Saturday, October 27, 2012

Health Literacy – a powerful shield against medical errors

Health Literacy – a powerful shield against medical errors
By Rajan Madhok and Nikhil Datar

The first precept of medicine is – Do No Harm. However, tragically, medicine does cause harm, and The Institute of Medicine Report in 2001 showed that medical errors were the eighth leading cause of death in the USA. This is not surprising, considering the fact that healthcare delivery is a complex system, involving many players and multiple processes. This is why patient safety has become a matter of serious public health concern in recent years, and The World Health Organisation responded by creating the World Alliance for Patient Safety. Many initiatives have been launched globally , ranging from efforts to establish the extent of the problem; identifying root causes; campaigning for legislative changes to minimise harm due to faulty medical devices or poor professional performance; to empowering patients through raising awareness.

Because the Indian healthcare system is so complex , we need a multi- pronged approach to promoting safe medical care.
 1.         Creating systems for recording, learning and reporting on the quality of medical services and adverse events in a ‘balanced’ manner.
2.         Implementing proven patient safety interventions, such as the Global Patient Safety Challenges work on hand hygiene; the surgical checklist; and mandatory compliance with ‘Never Events’.
3.         Empowering patients to question and work with professionals, for example through the Patient Safety Alliance.
 4.        Capacity-building by educating students using the WHO curriculum on patient safety; and training all clinicians through distance learning, for example through the People’s Open Access Education Initiative (www.peoples-uni.org).

 However, none of these initiatives can work unless we deal with the issue of literacy and especially health literacy, which is of increasing concern for professionals and policymakers, as it is a primary factor behind health disparities. The Healthy People 2020 initiative of the United States Department of Health and Human Services has included it as a pressing new topic, and designed objectives to address this in the decade to come.

In India, the complexities of poor health literacy are further compounded by the variety of regional languages and the absence of one single unifying language. English, per force, has had to occupy that unifying role. However, this has meant that many are left out as they don’t have sufficient knowledge of English to understand and comprehend this foreign tongue. Indians who have been educated in the vernacular medium are often not able to comprehend basic medical terms, because these are in English.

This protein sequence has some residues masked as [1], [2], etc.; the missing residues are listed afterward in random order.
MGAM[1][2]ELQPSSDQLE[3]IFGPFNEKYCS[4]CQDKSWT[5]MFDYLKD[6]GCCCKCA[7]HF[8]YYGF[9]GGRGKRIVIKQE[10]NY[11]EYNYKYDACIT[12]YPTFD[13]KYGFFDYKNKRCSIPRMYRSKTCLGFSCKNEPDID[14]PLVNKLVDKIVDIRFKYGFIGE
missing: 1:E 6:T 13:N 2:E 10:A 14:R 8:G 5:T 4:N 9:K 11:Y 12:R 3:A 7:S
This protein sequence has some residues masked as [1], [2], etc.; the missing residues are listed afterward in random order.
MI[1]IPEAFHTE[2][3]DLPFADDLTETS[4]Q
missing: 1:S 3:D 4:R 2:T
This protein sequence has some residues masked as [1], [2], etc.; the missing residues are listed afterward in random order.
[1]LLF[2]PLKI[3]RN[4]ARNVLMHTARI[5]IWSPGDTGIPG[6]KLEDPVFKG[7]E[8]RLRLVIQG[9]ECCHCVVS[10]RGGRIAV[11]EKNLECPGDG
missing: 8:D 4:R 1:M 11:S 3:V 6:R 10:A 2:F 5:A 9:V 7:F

This double whammy of unsafe care and poor literacy needs to be addressed on a war footing if India is to reduce health inequalities and ensure affordable health care to all. The issue of health literacy is context dependent, just as all health matters are. What may be relevant in one part of the world may not be applicable in others, and hence the overall PEEST (Political, Economic, Environmental, Social and Technological) context must be kept in mind when designing solutions. There is a danger of making the issue too narrow by focusing solely on individual care, important though that is. We must acknowledge that the reason why most developed countries have made faster progress is the level of awareness and responsibility felt by their governments. Sadly, in India, there is very limited ownership of such problems, and hence a key issue like ‘health literacy’ is treated as an orphan. Both policy and key decision makers seem to be blissfully unaware of how serious the problem is and masterly inactivity seems to be the commonest response.

However, this particular elephant in the room will not go away if we ignore it. Overall, it seems that we need a three-dimensional model to take the agenda forward; we need to consider:
-       Type of action: ranging from governmental policy to lobbying for individual empowerment
-       PEEST context: to discover opportunities and challenges and to clone success stories
-       Geographical location: what is suitable at a national level and what is best left for local action
Well-informed patients are powerful agents for promoting patient safety and act as the first line of defence against medical errors. The more involved the patient is the less likely there is to be an error. However, a very common error on the part of doctors is that they blithely assume that patients understand everything they tell them. This is often not true, especially when the patient suffers from poor health literacy. If the patient does not understand the doctor’s instructions, the scope for compromising patient safety rises dramatically.
 Patient Safety Alliance: a case study (www.patientsafetyalliance.in)